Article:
For anyone who’s been reading Justice League for the past year, you’re undoubtedly aware of Jessica and how out of place she feels, constantly questioning her place on the team and being in awe of the other heroes. While it was endearing at first, it’s become annoying now. Surely, after 3 issues with the group, she shouldn’t be overwhelmed by the whole occasion every couple of pages, right? Frankly, it’s sloppy writing and editing by keeping her as the directionless puppy of the team. She’s a relative newbie, yes, but her reactions have become akin to the “oh my” in the Fifty Shades trilogy: overused and tedious. Where’s the character development?
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Tom DeFalco’s story itself is okay. It’s not bad, but it’s far from sensational. As mentioned above, the premise of the anti-terrorist group could’ve led to an interesting angle and debate, but it became Jessica instead. Also, we’ve yet to see the Justice League take on a formidable opponent in Rebirth and the trend continues here with Black Shield and his goons. When you put together DC’s greatest heroes, you expect them to do battle against the mightiest villains – not some two-bit thugs. Sure, the threats and stakes remain high, but the antagonists aren’t convincing enough.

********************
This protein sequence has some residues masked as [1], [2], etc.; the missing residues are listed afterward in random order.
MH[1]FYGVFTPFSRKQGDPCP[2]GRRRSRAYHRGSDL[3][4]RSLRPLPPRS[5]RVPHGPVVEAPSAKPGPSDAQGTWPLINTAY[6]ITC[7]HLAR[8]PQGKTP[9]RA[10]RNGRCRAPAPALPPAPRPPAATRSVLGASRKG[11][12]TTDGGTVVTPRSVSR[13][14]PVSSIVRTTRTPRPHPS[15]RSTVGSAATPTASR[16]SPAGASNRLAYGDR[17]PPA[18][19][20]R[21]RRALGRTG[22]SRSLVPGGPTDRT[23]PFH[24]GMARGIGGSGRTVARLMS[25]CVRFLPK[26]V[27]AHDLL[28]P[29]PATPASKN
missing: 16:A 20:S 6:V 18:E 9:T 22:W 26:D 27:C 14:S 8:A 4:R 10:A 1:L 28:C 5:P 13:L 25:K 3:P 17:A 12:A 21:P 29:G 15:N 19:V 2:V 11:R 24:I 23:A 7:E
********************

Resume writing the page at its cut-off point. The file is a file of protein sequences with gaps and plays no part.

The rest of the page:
Tom Derenick takes hold of the pencils here, and I must admit that I’m left uninspired by his efforts. It’s reminiscent of the early stages of Rebirth where the artwork appears rushed, rough and unfinished. The characters’ faces change facial structure from panel to panel and the whole process looks sloppy from beginning to end. When you consider the quality of the artwork in Batman, Nightwing or Superman and then come to back to this, you can’t help but feel cheated.
Unfortunately, much like the rest of this series so far, Justice League #23 doesn’t do much to stand out from the pack. There’s a severe need for an injection of fresh creativity in this title as the stories continue to be bland. It’s a flagship book for DC, so we really expect much more from it. Quite frankly, this is simply not good enough. »
- Sergio Pereira
It’s 1930s America as seen in the movies, through music, and the evasions of newsreels. Franklin Delano Roosevelt preaches prosperity while James Cagney slugs out the decade as a smart-tongued everyman — in a dozen different roles. Director Philippe Mora investigates what was then a new kind of revisionist info-tainment formula: applying old film footage to new purposes.